Meaning of “Disability” for Child Custody Purposes is Not Unconstitutionally Vague

Appellate Court of Connecticut: Post-Judgment Divorce Action

In a post-judgment divorce action, the Appellate Court of Connecticut ruled that in making child custody determinations, the core meaning General Statutes § 46b-56 (c), which include sixteen factors to be considered in awarding child custody, is clearly established and is not unconstitutionally vague. Furthermore, a court may consider disability as a determinative factor if it is in the child’s best interest to do so.

The parties were the parents of two minor children, and the mother commenced a dissolution action in October 2006. Both parents sought joint legal custody of the children, but in August 2007, the father moved to modify the pendente lite custody and parenting plan, seeking sole legal custody of the children, to which the attorney for the minor children agreed. A trial was held, during which the mother’s mental health was considered (but no disability was actually found) in determining which party would be granted legal custody of the children. In June 2009, the court rendered a decision dissolving the marriage and awarded sole legal custody and primary physical custody of the minor children to the father.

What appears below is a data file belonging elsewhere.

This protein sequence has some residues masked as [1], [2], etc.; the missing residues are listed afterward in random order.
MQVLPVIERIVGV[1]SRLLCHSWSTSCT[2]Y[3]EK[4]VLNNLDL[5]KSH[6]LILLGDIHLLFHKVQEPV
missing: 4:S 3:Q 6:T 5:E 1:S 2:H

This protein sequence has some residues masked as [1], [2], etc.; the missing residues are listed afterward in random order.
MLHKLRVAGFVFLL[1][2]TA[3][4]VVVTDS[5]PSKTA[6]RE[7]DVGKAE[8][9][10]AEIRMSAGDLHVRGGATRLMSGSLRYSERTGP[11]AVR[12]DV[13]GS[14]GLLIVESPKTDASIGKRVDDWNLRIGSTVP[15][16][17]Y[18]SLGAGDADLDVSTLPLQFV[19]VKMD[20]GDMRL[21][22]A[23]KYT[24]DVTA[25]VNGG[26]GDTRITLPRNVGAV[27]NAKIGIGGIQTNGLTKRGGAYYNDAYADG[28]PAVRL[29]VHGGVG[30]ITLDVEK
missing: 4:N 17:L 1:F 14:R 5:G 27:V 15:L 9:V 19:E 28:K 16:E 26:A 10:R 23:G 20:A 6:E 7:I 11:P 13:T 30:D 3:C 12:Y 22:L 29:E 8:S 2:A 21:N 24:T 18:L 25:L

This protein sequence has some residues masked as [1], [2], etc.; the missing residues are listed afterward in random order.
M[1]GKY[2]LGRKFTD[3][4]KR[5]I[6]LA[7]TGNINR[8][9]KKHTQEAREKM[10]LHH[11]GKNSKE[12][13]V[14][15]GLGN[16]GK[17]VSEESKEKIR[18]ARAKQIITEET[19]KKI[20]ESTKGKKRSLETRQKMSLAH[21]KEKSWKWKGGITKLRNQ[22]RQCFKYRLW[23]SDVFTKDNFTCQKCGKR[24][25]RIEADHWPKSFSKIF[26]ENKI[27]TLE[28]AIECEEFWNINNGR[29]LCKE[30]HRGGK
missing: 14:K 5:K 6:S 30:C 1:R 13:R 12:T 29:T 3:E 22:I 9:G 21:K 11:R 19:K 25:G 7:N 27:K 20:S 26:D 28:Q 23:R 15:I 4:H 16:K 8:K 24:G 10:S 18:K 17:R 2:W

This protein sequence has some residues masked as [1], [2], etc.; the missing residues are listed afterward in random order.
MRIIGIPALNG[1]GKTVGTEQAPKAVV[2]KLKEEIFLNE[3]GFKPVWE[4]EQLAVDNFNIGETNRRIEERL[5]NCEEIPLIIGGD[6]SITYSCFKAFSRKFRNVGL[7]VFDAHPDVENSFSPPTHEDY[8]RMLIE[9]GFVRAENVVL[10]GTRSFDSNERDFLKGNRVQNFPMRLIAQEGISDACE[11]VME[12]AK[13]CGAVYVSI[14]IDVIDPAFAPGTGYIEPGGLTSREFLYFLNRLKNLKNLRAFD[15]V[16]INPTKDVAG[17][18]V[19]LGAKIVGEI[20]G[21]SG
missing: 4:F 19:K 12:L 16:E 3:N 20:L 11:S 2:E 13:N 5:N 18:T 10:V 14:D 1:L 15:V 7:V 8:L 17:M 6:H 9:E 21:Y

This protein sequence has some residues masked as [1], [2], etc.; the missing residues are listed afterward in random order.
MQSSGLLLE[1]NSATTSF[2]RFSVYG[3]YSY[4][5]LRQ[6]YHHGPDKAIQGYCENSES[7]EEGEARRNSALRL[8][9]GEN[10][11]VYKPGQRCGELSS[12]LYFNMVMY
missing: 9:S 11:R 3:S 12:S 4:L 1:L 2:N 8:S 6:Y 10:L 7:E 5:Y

Appeal Decision

The mother appealed this decision, arguing that the disability factor as outlined in the General Statutes § 46b-56 (c) (12) was unconstitutionally vague. Her proposed benchmark was “disability” as defined by the Americans with Disabilities Act, 42 U.S.C.S. § 12102(1), and because subdivision (12) was not as comprehensive, it would be impossible to apply.

When making any order with respect to child custody, care, education, visitation, and support, a court must consider the best interests of the children. General Statutes § 46b-56(c) enumerates sixteen (16) factors a court may consider in this determination, and is not required to assign any weight to any factor. The Appellate Court was not persuaded by the mother’s vagueness argument, noting that the core of subdivision (12) is clear: regardless the disability or health issue an individual may have, a court may consider this fact while determining child custody, as long as this factor is not determinative. The Appellate Court further found that if it is in the best interests of the child, a court may use disability as a determinative factor.

Whether advancing or defending a post-judgment motion to modify custody or visitation, a divorced parent is best served by consulting with an experienced family law practitioner. Should you have questions regarding matrimonial matters, please do not hesitate to contact Attorney Joseph C. Maya in the firm’s Westport office in Fairfield County at 203-221-3100 or at JMaya@Mayalaw.com.